While "insureds," "loss," "claims" and "wrongful acts" can be broadly defined, every policy is different and each policy contains exclusions. It is important for plan fiduciaries to understand exactly how what the policy covering his or her actions covers and does not cover.

B.     Why Is It Important For Plan Sponsor and Fiduciaries To Review Their Fiduciary Liability Insurance Policies?

A review of a fiduciary liability policy typically unearths details relating to the following significant issues (which are not exhaustive). Plan sponsors, after considering these issues, are better informed when discussing insurance options with their brokers if they determine to amend or renew their policy.

1.      Exclusions. As mentioned above, the typical terms used in fiduciary liability insurance policies ("insureds," "loss," "claims" and "wrongful acts"), although broadly defined, contain exclusions. For example, fraudulent acts are often excluded from the definition of "wrongful acts." "Loss" can include some statutory penalties imposed under ERISA, but not others. Plan sponsors and insureds should understand how the exclusions of their particular policy affect them.

2.      Defense provisions. Fiduciary liability insurance may or may not include coverage for defense costs.  As well, the insurance policy may include a "duty to defend" provision which provides the insurance carrier with the duty to defend claims against insureds, including the right to select defense counsel, typically from a panel (which may consist of counsel that the insured considers inferior to their regular counsel). Again, plan sponsors and insureds should consider whether a "duty to defend" provision is appropriate, and whether the policy should cover defense costs. Plan sponsors and insureds should also take into account that defense costs may be capped or otherwise subject to limitations if they select non-panel counsel.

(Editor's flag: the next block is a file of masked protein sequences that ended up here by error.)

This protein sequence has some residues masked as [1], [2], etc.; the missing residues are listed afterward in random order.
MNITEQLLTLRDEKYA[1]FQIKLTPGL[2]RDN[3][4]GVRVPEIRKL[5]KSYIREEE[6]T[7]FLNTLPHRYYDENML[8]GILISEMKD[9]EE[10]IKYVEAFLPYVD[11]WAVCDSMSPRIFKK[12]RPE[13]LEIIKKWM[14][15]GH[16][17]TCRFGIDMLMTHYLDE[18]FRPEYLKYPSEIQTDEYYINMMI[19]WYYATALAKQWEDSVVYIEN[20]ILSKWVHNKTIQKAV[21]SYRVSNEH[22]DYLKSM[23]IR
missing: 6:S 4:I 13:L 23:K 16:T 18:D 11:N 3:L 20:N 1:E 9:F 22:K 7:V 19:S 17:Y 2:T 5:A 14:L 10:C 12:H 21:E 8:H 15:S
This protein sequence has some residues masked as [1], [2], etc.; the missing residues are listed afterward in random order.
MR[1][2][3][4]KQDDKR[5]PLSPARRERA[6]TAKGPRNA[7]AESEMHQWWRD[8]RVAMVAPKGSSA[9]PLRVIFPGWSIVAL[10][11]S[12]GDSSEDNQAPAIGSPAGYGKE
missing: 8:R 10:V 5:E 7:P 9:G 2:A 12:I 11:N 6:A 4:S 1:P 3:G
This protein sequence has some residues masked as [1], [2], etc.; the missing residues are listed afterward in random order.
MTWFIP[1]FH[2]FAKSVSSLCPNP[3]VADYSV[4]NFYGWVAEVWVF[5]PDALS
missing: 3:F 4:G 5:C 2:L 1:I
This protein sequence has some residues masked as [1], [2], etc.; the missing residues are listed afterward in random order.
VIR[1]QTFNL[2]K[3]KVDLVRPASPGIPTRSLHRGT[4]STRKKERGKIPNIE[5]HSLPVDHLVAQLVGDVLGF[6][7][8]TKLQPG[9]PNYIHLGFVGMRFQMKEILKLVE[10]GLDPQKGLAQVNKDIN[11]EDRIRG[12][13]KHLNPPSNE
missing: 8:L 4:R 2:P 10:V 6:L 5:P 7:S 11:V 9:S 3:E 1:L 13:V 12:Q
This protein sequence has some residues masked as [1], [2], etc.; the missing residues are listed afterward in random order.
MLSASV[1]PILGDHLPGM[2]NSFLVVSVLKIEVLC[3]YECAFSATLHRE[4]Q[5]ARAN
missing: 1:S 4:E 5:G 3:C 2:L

3.      Retentions. Retentions are similar to deductibles. Retentions generally equal the amount the insured assumes of any loss and can include the cost of defense. The amount and scope of retentions varies from policy to policy and will affect coverage for plan sponsors and insureds.

4.      Amount of Coverage. Like retentions, the total limit of liability varies from policy to policy. A limit of e.g., $25 million may be appropriate for one plan sponsor, but inappropriate for another. Plan sponsors should consider the particular needs of their business and plans.

5.      Errors and omissions that do not constitute breaches of fiduciary duty under ERISA. Some insurance policies provide coverage for errors and omissions that do not constitute fiduciary breaches. Plan sponsors and insureds should consider whether this coverage is available under their policy.

6.      Coverage for Costs of Voluntary Correction. Many policies do not provide coverage for fees, penalties or sanctions imposed under any voluntary compliance resolution program or similar program administered by the DOL or the Internal Revenue Service; however, some policies offer this feature. Plans sponsors and insurers may want to consider including this feature, if available to them.

C.     Fiduciary Liability Insurance Policy Review.

Orrick's Compensation and Benefits Group and Insurance Practice Group can provide assistance with reviewing plan sponsor clients' fiduciary liability insurance coverage to ensure adequate coverage. Our review provides plan sponsors with a useful, practical resource that better informs plan sponsors and equips them to better negotiate and plan with insurers and brokers. Our review, generally offered for a nominal fixed fee, provides detailed recommendations to help plan sponsors ensure that the insurance policy provides adequate coverage to the intended persons.

[1] ERISA Section 412 requires that every person who handles plan assets subject to ERISA be covered by a fidelity bond.

[2] DOL Field Assistance Bulletin 2008-4, Q&A #2.

DISCLAIMER: Because of the generality of this update, the information provided herein may not be applicable in all situations and should not be acted upon without specific legal advice based on particular situations.